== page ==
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Brew your own wild tea from foraged herbs

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Making wild teas from foraged herbs is an easy and affordable way to get the herbal properties into your body and enjoy a warm cup of tasty herbal tisane at the same time.

While herbal tea is made by infusion or decoction of a herb other than the true tea plant ( Camellia sinensis), wild tea refers to herbal teas made of foraged herbs.

Wild tea, also called herbal tisane, is caffeine-free and many of them have medicinal benefits. 

Made of foraged herbs wild tea is freely available but requires some foraging and botanical skills. 

The making of wild teas is something that unfolds once you start the foraging path. It is a beautiful herbal journey that takes you to the forest, the mountains, or on long walks around lakes and rivers. You will enjoy the fresh air and with wide eyes, you will see all the trees, plants, shrubs, leaves, flowers or even roots. 

Brewing your own wild tea is one of the easiest ways to get to know the herbs. Their taste, scent, and texture. You would be surprised how many wild teas you can make for free. 

In this post, I will take you through the steps of making your own wild tisane 

wild tea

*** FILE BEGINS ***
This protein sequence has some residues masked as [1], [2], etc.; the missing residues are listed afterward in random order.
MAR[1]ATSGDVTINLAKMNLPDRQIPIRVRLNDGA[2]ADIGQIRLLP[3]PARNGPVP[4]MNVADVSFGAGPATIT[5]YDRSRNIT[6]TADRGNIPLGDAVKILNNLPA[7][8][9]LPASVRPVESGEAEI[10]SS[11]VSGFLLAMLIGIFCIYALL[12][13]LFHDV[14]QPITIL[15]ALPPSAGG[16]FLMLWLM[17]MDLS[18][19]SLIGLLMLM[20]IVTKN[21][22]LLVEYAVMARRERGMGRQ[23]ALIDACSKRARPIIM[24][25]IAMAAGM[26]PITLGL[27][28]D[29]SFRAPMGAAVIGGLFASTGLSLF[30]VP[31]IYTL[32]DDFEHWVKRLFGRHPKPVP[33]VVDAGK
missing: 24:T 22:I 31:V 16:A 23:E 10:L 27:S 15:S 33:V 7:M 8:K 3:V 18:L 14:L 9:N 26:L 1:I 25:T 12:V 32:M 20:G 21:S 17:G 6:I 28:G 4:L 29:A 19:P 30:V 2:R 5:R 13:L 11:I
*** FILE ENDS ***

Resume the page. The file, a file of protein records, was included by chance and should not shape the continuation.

foraging for wild tea

Making flower herbal tea start with foraging for medicinal plants thus identifying the herbs.

Make sure you are hundred percent certain with the identification, Smell the herb, touch it, use books or other online applications. Don’t be discouraged if you are uncertain. It is a long learning process that is ongoing but rewarding thus patience is required.

Get familiar with the medicinal properties of the herb

Get to know the benefits of each herb. Many herbs have medicinal benefits and it is, therefore, advisable not to drink the tea for a long period of time like several months.

fresh herbal tea
foraged herbs

how to dry herbs without a dehydrator

You can use fresh herbal material right after you forage it.

Dried wild herbs have a long shelf life and allow you to enjoy the herbs all year long. However, lose some of its medicinal benefits as well as flavor and aroma.

Air drying is the easiest method that allows you to dry the herbs in 3-4 days depending on the weather. You can simply spread them on parchment paper or use this drying rack

Tie them together with a string and hang them to dry with a stem. just make sure they don’t lose their color during the drying process as they might turn brown or black and this is not desirable. Better to keep them away from the direct sun

To speed up the process you can use a dehydrator

drying yarrow

making tea from herbs

Chose the most suitable method of making a tea

Based on the part of herbs or tree you are using you can go for infusion or steeping. Roots or bark usually require longer steeping time to release their medicinal properties.

Elderflower tea
Elderflower tea

Cold infusion